Following a series of conflicts within Yashida’s family, Logan finds himself battling Yashida’s son, Shingen, just after he, shockingly, successfully pulls a robotic, mutation-hindering device off of his still-beating heart. Once again, Logan is unleashed upon his would-be executioner. After a short, very one-sided fight between claws and samurai swords, Shingen, at the brink of defeat asks the mutant, “what kind of monster are you?” to which Logan, embracing the animal he is, in perfectly theatrical fashion, coldly replies, “the Wolverine.”

12. Wade Wilson (X-Men Origins: Wolverine)

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No one liked this Wade Wilson. Not even the version of Wade Wilson who appeared in “Deadpool,” which is why the moment he meets his end at the hands of Wolverine is “X-Men Origins: Wolverine’s” saving grace. Wade Wilson, as depicted in this film, is a smart-mouthed mercenary for hire with no real character development and nothing that really links him to his comic book counterpart other than the fact that he uses dual swords and resembles Ryan Reynolds in terms of behavior.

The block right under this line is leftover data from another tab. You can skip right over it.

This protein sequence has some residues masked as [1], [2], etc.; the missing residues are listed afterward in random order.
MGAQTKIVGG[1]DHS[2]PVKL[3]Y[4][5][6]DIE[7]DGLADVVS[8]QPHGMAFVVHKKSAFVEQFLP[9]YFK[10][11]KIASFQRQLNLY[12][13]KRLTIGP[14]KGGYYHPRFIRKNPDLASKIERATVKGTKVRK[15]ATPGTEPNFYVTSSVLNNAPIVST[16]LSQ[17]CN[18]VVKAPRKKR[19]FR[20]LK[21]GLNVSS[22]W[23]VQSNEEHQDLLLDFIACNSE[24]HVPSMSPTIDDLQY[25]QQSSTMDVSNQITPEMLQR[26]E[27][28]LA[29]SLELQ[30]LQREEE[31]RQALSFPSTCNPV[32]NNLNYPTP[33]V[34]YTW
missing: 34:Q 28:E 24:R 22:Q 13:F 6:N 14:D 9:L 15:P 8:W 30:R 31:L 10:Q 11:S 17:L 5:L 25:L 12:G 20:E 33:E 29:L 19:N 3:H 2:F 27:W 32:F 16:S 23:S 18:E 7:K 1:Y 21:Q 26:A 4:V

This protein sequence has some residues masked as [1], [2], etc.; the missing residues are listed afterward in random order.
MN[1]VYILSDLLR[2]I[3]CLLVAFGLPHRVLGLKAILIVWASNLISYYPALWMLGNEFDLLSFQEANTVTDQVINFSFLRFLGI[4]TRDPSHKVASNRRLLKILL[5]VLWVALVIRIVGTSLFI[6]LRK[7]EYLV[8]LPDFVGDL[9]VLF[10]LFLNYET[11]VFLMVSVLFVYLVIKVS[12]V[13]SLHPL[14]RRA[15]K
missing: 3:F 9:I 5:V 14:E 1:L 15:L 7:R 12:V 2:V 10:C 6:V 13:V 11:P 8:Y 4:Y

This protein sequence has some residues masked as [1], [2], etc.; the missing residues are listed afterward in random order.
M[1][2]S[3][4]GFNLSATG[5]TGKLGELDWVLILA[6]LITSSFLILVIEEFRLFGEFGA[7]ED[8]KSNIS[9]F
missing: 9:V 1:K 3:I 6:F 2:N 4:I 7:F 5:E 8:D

After being surgically infused with a collection of mutant powers, courtesy of William Stryker, Wade Wilson is tasked via computer with killing Wolverine, a job he might have accomplished had it not been for the timely arrival of Logan’s half-brother and fellow mutant, Sabretooth. What follows is an admittedly fantastic action sequence wherein Wilson takes on both Logan and Victor at the same time, only to falter by deciding to fire an optic blast at them, which Logan uses to heat up his claws, before separating Wilson’s head from his shoulders.